VoD Streaming In Australia

For my final blog post, I want to expand on an aspect of my topic that I haven’t mentioned much in these blogs or in my seminar presentation, but that I do wish to include in my research report. The rise of the streaming giants is having a significant effect on Australia’s media landscape. Australian’s are well-known for their excessive pirating habits of popular television shows and films – we have, for quite some time now, held the title of world’s most prolific pirates of Game of Thrones. 

However, the introduction of Netflix (and local competitors Stan and Presto) to the Australian market has seen these numbers decrease slightly, a nod to the willingness of the Australian public to legally access content as long it is in fact there to legally access. VoD services provide easy and affordable access to huge libraries of content that were previously harder to find – hence why torrenting figures were higher before Netflix and co were introduced.

While torrenting statistics have gone down, the number of Australian’s using a VPN has increased in recent years due to privacy concerns and the desire to access content from streaming services that are usually made unavailable to us. This leads to another issue that comes with the introduction of Netflix – and that is that it localises it’s content significantly. Netflix in Australia only has approximately 2000 titles in it’s library compared to the US Netflix library of nearly 6000Many Australian users enlisted the help of a VPN to gain access to libraries from other countries including the US and the UK and were disgruntled to find out that Netflix would be taking measures to stop this from happening. However, it’s likely that Netflix isn’t trying too hard to do this and one of their future goals appears to be to make all of it’s content globally accessible, but that just may take some time.

This news comes as a new report by the Australian Productivity Commission came out stating that “Australian consumers should be able to legally circumvent geoblocking restrictions that prevent them from using foreign online streaming services like US Netflix”.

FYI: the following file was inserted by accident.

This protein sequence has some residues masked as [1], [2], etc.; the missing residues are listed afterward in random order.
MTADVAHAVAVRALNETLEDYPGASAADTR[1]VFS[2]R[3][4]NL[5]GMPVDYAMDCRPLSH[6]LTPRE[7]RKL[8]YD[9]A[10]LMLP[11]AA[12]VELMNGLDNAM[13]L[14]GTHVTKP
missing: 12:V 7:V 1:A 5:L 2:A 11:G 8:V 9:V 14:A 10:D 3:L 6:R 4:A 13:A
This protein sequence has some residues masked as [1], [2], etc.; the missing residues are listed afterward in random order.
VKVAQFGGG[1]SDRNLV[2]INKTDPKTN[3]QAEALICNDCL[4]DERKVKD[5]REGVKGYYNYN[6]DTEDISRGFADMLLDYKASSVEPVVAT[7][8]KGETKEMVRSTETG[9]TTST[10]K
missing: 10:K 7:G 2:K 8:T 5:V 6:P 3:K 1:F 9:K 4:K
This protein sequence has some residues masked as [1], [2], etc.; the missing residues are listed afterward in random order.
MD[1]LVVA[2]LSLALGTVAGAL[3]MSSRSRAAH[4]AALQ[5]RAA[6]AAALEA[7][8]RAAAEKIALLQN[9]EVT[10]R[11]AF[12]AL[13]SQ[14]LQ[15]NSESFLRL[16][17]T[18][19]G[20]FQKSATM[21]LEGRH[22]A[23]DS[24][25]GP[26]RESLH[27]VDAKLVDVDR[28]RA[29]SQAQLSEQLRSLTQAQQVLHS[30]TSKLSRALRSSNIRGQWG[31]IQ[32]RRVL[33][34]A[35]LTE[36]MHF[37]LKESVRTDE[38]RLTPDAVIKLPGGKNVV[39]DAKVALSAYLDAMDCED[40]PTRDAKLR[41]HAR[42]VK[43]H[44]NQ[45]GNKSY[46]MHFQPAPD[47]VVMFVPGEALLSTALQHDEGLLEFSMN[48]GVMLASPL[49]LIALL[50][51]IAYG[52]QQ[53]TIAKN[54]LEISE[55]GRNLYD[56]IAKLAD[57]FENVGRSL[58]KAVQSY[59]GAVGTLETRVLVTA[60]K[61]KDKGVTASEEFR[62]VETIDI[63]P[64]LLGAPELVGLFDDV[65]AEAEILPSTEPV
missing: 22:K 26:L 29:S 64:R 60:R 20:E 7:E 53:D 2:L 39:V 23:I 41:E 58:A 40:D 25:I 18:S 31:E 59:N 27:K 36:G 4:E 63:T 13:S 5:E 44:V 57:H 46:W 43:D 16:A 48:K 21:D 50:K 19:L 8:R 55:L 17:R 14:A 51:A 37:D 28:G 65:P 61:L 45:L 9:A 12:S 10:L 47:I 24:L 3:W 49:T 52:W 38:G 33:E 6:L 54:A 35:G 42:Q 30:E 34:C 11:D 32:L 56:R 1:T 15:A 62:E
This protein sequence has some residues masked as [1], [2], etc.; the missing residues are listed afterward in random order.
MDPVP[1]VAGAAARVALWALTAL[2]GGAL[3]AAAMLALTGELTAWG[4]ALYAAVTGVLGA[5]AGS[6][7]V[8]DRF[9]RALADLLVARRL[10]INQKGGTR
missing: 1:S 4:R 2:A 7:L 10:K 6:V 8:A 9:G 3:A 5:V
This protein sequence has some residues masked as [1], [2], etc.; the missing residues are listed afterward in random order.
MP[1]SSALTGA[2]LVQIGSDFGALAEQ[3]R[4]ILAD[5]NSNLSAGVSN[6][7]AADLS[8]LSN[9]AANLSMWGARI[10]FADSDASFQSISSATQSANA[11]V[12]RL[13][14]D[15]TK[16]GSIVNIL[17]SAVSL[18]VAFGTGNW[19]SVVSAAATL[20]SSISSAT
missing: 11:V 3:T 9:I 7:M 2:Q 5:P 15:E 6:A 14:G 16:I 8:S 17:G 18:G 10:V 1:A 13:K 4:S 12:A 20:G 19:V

The report also “urges a major overhaul of intellectual property laws” in Australia, proving what a significant impact the rise of VoD services is having on the Australian media landscape.

One thought on “VoD Streaming In Australia

  1. Key to this discussion about the motivations behind Netflix’ restrictive response to Australians accessing overseas Netflix services via VPNs is a deeper understanding of Netflix’ legal obligations when expanding into new countries. While your discussion acknowledges the global cyber-citizen’s response to the library of content available to U.S. users (see http://www.kotaku.com.au/2016/02/australia-isnt-the-worst-country-for-netflix-but-its-hardly-the-best-either/), there seems to be little acknowledgement of the licencing and distribution models which are responsible for these restrictions. While Netflix has indicated that they will be arguing globally for the elimination of territorial laws regarding licencing, currently they only have the rights to stream *some* content in Australia which they have the distribution rights for in the U.S. Australians’ access of content for which an alternate streaming service like Stan has distribution rights for in Australia counts as a breach of Netflix’ licencing agreements and thus could lead to the withdrawal of Netflix’ distribution rights from content owners and payment of damages and/or loss of income (see http://www.mondaq.com/australia/x/462400/broadcasting+film+television+radio/Territorybased+licensing+and+distribution+agreements+lessons+from+Netflix for more info). This problem clearly demonstrates the disconnect happening between cyberculture and media laws/content owners (see for more info http://www.cnet.com/au/news/why-you-cant-have-everything-the-netflix-licensing-dilemma/).

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